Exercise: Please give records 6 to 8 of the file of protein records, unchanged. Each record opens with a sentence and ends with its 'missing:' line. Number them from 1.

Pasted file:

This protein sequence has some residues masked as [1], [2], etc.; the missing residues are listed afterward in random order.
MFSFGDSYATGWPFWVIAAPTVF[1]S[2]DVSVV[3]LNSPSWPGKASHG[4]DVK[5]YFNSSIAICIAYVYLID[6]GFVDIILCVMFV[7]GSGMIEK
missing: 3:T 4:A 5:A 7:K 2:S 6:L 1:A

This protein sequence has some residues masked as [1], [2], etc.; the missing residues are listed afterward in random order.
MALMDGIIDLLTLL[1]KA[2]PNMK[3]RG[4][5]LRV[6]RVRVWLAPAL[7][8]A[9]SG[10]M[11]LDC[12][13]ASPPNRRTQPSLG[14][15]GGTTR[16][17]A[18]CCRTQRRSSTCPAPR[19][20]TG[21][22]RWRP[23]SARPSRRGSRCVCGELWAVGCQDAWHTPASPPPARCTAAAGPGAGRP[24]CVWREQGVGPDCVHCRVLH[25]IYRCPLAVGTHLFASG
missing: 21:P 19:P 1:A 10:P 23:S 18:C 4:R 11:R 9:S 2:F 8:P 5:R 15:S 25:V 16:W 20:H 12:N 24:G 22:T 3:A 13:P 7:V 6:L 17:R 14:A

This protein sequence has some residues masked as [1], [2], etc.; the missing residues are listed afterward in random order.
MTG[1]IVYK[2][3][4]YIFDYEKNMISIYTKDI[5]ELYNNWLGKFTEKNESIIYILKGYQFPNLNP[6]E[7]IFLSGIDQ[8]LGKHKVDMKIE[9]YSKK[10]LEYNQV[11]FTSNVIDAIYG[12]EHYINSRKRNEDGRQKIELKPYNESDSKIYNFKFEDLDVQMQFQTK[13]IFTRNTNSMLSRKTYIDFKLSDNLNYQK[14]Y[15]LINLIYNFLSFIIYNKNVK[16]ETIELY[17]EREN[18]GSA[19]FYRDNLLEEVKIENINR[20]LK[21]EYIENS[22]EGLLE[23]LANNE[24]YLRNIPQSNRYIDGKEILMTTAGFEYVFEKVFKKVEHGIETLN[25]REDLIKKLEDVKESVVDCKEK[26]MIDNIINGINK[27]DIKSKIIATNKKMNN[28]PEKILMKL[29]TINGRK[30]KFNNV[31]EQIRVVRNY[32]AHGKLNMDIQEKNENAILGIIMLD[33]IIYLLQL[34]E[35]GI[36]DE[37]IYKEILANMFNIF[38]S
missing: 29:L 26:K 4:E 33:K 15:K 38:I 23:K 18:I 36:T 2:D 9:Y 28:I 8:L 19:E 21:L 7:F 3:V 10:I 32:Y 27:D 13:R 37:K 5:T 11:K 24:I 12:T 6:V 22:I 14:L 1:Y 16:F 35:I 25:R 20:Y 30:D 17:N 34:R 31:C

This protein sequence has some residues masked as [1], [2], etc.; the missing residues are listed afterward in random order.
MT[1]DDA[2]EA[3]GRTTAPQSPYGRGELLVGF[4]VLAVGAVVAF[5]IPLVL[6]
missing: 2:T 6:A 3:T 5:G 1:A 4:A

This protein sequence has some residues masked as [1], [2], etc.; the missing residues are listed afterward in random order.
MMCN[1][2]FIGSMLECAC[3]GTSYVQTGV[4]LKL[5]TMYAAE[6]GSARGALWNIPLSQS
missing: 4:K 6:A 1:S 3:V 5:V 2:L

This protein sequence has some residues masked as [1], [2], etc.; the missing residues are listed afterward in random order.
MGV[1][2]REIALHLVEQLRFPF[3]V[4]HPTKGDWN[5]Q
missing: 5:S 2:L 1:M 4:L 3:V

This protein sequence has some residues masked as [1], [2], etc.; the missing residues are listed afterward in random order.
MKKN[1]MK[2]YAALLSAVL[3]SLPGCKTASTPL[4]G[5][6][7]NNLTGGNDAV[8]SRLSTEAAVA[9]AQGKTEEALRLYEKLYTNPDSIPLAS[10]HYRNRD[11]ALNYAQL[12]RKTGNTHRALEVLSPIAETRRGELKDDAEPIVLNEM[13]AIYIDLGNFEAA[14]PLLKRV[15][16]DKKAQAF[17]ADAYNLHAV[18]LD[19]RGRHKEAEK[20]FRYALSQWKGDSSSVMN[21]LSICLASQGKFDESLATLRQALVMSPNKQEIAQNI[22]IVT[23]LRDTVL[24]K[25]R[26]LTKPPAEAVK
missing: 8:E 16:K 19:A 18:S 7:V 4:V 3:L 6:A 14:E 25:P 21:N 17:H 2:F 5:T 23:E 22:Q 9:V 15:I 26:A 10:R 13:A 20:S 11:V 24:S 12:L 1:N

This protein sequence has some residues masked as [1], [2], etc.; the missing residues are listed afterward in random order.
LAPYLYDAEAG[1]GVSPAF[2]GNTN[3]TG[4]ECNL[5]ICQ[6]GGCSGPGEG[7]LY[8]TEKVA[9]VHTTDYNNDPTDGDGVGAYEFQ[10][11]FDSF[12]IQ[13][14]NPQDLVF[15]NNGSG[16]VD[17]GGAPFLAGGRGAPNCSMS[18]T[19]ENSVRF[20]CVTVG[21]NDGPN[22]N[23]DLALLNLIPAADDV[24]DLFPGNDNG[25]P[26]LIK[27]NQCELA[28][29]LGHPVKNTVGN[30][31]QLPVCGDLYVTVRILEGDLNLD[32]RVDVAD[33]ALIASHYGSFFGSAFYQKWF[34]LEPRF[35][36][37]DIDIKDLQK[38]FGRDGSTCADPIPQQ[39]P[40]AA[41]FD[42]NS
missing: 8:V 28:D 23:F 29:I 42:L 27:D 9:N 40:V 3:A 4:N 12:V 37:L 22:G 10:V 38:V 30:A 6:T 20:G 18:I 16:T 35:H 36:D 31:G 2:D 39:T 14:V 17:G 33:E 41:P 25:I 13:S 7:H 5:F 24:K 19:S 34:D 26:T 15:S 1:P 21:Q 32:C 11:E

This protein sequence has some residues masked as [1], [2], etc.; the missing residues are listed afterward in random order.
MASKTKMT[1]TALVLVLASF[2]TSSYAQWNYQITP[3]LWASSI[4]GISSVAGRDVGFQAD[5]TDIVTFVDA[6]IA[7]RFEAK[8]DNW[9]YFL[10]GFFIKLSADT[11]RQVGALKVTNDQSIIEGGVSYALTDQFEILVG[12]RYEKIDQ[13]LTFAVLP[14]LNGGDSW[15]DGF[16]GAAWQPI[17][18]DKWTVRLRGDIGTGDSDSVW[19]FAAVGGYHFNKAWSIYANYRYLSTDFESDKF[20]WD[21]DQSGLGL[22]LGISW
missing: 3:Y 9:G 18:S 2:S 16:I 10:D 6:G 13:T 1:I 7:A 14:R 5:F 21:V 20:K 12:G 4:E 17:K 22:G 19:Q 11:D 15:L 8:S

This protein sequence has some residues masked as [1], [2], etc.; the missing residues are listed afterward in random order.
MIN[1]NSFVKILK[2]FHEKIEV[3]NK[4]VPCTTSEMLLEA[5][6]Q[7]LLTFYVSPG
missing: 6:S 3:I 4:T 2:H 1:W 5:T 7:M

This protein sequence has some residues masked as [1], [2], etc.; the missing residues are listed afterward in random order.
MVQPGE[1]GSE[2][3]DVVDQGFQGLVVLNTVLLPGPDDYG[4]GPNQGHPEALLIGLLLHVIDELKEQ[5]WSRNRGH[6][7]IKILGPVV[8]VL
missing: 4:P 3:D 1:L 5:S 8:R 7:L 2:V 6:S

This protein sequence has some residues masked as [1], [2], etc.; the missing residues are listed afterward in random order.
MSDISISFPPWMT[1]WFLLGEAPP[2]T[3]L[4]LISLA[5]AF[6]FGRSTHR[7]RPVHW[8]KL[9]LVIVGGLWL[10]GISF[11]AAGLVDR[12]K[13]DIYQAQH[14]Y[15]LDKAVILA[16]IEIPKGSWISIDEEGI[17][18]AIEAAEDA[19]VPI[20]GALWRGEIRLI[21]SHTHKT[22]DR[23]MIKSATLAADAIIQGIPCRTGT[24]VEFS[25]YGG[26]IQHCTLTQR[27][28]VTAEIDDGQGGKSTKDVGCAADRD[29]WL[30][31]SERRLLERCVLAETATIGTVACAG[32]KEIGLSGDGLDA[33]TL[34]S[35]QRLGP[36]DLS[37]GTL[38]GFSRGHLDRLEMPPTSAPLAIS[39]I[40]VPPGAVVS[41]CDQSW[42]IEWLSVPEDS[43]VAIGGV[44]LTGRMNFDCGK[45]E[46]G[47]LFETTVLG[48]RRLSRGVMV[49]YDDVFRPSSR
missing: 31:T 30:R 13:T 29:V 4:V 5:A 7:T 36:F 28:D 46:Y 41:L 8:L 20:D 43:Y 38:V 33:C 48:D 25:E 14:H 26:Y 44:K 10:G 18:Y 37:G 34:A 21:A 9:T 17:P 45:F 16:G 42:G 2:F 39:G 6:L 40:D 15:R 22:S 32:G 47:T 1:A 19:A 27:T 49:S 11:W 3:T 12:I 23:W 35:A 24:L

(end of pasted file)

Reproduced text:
This protein sequence has some residues masked as [1], [2], etc.; the missing residues are listed afterward in random order.
MGV[1][2]REIALHLVEQLRFPF[3]V[4]HPTKGDWN[5]Q
missing: 5:S 2:L 1:M 4:L 3:V

This protein sequence has some residues masked as [1], [2], etc.; the missing residues are listed afterward in random order.
MKKN[1]MK[2]YAALLSAVL[3]SLPGCKTASTPL[4]G[5][6][7]NNLTGGNDAV[8]SRLSTEAAVA[9]AQGKTEEALRLYEKLYTNPDSIPLAS[10]HYRNRD[11]ALNYAQL[12]RKTGNTHRALEVLSPIAETRRGELKDDAEPIVLNEM[13]AIYIDLGNFEAA[14]PLLKRV[15][16]DKKAQAF[17]ADAYNLHAV[18]LD[19]RGRHKEAEK[20]FRYALSQWKGDSSSVMN[21]LSICLASQGKFDESLATLRQALVMSPNKQEIAQNI[22]IVT[23]LRDTVL[24]K[25]R[26]LTKPPAEAVK
missing: 8:E 16:K 19:A 18:S 7:V 4:V 3:L 6:A 14:E 25:P 21:N 17:H 2:F 5:T 23:E 22:Q 9:V 15:I 26:A 10:R 13:A 20:S 11:V 24:S 12:L 1:N

This protein sequence has some residues masked as [1], [2], etc.; the missing residues are listed afterward in random order.
LAPYLYDAEAG[1]GVSPAF[2]GNTN[3]TG[4]ECNL[5]ICQ[6]GGCSGPGEG[7]LY[8]TEKVA[9]VHTTDYNNDPTDGDGVGAYEFQ[10][11]FDSF[12]IQ[13][14]NPQDLVF[15]NNGSG[16]VD[17]GGAPFLAGGRGAPNCSMS[18]T[19]ENSVRF[20]CVTVG[21]NDGPN[22]N[23]DLALLNLIPAADDV[24]DLFPGNDNG[25]P[26]LIK[27]NQCELA[28][29]LGHPVKNTVGN[30][31]QLPVCGDLYVTVRILEGDLNLD[32]RVDVAD[33]ALIASHYGSFFGSAFYQKWF[34]LEPRF[35][36][37]DIDIKDLQK[38]FGRDGSTCADPIPQQ[39]P[40]AA[41]FD[42]NS
missing: 8:V 28:D 23:F 29:I 42:L 27:D 9:N 40:V 3:A 4:N 12:V 37:L 22:G 10:V 38:V 30:A 6:T 20:G 18:I 16:T 35:H 36:D 31:G 2:D 39:T 14:V 17:G 33:E 41:P 25:I 13:S 7:H 5:F 24:K 19:S 34:D 26:T 15:S 1:P 21:Q 32:C 11:E